It may, however, be relevant to stress that, throughout the entire judgment, there is not a single mention of the reason why sterilisation was a requirement for gender recognition in certain Member States – that is, to ensure that trans people cannot become parents after they have obtained legal gender recognition. This may be explained by the fact that the applicants already had children before they started their transition; however, this aspect is still very relevant for trans people for whom that is not the case. Though it might be a consequence of other medical transition procedures, sterilisation in itself is not a medical intervention that can, in any way, be argued to be gender affirming or even to comply with societal expectations tied to a certain gender. Its only purpose is to avoid having (more) children. This is relevant to this post’s topic, of course, since its direct consequence (and, I would argue, clear purpose) is to exclude trans parents, an intersectional category of trans people, from (legally recognised) society. This is also a telling example of the structural ramifications of intersectionality: it showcases perfectly how uncomfortable our society is with the idea of trans people being allowed around children, let alone being allowed to procreate and/or raise children, and how repressive it is willing to be to achieve that aim.
When it comes to other medical requirements, there is not yet much case law on anything else than mandatory genital surgery. In this matter, the ECtHR has undergone a rather rapid shift. In 2008, it declared the case of Nuñez v. France inadmissible, because the applicant’s request not to have to undergo genital surgery before obtaining gender recognition was considered manifestly unfounded. The Court clearly still considered mandatory genital surgery to fall squarely within the State’s margin of appreciation concerning gender recognition. There was a gap of almost ten years before a similar application was brought before the Court: the very same case of A.P., Garçon and Nicot. Indeed, the applicants actually complained about the French requirement being “an irreversible change in appearance”. This wording is up to interpretation, but the Court chose to interpret it as sterilisation, rather than as surgeries in general.
In the two later judgments that concerned mandatory genital surgery, the Court takes a similar approach: interpreting the case in a way that makes it possible for them to avoid ruling on the surgery requirement. In S.V. v. Italy (2018), the Court ruled that the long waiting times for genital surgery led to the applicant having had to wait for too long to obtain gender recognition. However, since the applicant did want to undergo genital surgery, the Court stated that there was no need to examine that requirement, and limited its reasoning to the waiting times. Two years later, in X v. North Macedonia, the issue was that there was no clear legal framework for gender recognition, and the national courts had told the applicant that he needed genital surgery first. He challenged this before the ECtHR, but the Court decided that the lack of clear legal framework for gender recognition sufficed to find a violation of Art. 8, and that there was no need to examine the condition of genital surgery.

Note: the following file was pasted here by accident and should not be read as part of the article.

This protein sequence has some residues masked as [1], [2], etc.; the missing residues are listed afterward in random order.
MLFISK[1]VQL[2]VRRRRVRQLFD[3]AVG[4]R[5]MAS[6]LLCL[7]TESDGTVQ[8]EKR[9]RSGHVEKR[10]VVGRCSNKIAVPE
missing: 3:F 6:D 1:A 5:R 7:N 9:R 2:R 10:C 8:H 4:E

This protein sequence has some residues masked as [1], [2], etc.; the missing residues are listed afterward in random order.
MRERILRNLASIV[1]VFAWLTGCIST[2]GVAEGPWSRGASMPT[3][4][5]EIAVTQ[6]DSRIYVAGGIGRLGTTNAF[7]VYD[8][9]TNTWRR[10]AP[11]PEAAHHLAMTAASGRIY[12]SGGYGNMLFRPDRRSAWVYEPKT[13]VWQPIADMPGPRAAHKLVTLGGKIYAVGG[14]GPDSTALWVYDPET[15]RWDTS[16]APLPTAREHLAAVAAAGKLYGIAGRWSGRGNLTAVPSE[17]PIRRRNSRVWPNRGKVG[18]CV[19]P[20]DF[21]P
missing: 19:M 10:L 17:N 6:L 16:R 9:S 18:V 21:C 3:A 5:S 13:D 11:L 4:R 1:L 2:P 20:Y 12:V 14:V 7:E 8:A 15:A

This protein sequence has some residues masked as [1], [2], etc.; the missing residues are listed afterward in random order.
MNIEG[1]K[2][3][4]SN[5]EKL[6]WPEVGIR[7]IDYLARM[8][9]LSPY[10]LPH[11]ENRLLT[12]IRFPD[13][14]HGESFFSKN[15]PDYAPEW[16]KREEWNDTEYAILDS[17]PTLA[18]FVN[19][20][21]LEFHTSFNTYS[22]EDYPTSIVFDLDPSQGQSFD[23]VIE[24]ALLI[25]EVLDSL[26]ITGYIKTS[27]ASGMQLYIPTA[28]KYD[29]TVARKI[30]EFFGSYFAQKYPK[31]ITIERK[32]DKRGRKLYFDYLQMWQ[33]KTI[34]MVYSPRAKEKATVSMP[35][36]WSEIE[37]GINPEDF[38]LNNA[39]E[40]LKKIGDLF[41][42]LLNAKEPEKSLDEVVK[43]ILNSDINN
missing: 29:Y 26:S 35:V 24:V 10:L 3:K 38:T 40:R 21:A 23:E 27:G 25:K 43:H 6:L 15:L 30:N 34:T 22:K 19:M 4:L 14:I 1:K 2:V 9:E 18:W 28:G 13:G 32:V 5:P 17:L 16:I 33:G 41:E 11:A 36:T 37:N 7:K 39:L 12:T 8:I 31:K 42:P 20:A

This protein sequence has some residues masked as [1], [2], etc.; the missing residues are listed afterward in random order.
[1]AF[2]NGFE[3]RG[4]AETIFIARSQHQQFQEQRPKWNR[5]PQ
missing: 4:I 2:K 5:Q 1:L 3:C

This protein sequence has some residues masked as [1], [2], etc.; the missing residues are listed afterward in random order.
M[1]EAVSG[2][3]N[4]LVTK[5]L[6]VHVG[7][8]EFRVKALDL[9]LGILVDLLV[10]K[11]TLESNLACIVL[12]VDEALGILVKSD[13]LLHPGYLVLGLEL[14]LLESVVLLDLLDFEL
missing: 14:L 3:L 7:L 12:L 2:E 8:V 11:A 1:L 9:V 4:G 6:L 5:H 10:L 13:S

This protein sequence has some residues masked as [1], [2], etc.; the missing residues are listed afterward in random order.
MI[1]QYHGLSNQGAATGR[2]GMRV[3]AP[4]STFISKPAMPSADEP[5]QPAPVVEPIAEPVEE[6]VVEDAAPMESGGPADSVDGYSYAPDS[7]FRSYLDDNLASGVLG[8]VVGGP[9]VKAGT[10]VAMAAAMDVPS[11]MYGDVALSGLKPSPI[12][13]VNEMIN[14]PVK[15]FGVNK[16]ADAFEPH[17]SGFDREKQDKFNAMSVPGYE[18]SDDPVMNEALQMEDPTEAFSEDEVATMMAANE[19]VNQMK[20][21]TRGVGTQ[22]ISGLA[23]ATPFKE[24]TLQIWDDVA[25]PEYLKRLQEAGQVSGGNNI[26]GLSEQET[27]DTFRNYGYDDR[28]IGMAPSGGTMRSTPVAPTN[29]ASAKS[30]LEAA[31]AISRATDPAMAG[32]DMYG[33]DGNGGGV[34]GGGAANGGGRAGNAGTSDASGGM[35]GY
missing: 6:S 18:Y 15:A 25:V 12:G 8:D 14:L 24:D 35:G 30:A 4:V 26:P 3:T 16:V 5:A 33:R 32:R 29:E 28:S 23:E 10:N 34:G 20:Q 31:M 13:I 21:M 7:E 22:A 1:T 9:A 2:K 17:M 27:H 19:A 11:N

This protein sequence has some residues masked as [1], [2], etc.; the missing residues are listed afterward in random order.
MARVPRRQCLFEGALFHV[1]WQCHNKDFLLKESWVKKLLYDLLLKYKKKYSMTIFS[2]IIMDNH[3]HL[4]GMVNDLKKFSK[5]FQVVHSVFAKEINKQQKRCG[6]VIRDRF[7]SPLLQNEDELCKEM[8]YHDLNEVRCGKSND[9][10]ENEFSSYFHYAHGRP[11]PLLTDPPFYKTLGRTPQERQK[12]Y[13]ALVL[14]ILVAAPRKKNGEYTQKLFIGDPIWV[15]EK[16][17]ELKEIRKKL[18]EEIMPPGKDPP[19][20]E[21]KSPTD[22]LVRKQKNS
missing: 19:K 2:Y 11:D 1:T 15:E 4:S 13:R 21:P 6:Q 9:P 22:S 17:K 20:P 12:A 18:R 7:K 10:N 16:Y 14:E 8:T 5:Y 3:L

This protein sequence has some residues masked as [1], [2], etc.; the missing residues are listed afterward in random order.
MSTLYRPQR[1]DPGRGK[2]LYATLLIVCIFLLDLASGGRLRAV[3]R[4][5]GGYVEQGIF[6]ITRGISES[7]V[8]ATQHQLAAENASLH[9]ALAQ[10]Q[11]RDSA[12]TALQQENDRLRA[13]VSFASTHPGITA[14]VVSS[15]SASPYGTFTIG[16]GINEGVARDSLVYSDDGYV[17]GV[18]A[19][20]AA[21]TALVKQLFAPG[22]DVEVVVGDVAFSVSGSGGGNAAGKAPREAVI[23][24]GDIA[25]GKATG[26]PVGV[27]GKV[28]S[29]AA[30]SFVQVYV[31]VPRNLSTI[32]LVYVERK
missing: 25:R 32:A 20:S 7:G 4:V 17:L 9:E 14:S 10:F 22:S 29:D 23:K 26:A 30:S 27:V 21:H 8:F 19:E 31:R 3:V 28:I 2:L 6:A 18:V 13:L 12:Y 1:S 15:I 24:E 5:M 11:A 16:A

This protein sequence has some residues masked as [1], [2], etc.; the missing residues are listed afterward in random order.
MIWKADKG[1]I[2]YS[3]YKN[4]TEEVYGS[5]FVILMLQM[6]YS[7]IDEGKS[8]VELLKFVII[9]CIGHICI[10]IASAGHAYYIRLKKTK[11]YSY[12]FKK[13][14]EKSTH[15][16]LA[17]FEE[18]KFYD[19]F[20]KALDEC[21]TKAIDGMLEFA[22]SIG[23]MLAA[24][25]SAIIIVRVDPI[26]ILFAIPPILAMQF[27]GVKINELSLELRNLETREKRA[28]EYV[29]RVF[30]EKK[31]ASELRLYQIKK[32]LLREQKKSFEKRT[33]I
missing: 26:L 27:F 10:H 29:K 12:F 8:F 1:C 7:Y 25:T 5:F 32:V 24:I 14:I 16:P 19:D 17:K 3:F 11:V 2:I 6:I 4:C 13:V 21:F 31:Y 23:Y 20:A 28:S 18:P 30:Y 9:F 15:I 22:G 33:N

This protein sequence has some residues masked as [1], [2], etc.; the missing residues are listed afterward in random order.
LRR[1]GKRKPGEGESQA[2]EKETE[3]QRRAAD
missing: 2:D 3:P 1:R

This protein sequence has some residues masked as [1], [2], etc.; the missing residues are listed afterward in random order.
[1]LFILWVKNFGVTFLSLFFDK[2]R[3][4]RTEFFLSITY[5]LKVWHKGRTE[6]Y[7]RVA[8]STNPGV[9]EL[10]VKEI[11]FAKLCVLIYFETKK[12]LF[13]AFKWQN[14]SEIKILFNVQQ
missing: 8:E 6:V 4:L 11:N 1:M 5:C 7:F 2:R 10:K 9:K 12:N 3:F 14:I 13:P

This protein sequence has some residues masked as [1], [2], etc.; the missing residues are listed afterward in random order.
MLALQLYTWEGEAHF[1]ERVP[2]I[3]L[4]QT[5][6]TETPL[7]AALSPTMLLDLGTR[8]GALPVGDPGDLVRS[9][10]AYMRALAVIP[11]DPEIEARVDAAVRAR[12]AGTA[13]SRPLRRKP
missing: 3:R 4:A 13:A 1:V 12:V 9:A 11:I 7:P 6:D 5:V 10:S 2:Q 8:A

In early 2021, finally, the ECtHR ruled explicitly on genital surgery as a requirement for gender recognition. In X and Y v. Romania, the applicants’ complaint is similar to X v. North Macedonia (an unclear legal framework for gender recognition and the imposition of genital surgery by the national courts), but the ECtHR reaches a very different conclusion. While it also condemns the lack of a clear legal system, it goes a step further in this case, explicitly concluding that the requirement of genital surgery violates Art. 8. To reach this conclusion, the Court once more relies on the “impossible dilemma” reasoning, finding that it is incompatible with the Convention to force people to choose between their right to gender recognition and their right to physical integrity.
Like in most of its trans cases, the ECtHR refuses to consider the applicants’ arguments under Art. 14. This is regrettable, because both the applicants and the third party interveners handed the Court the relevant arguments concerning discrimination on a silver platter. Their reasoning showed an understanding of the intersectional discrimination at play in this case, and it is unfortunate that the Court did not include at least part of this in its judgment.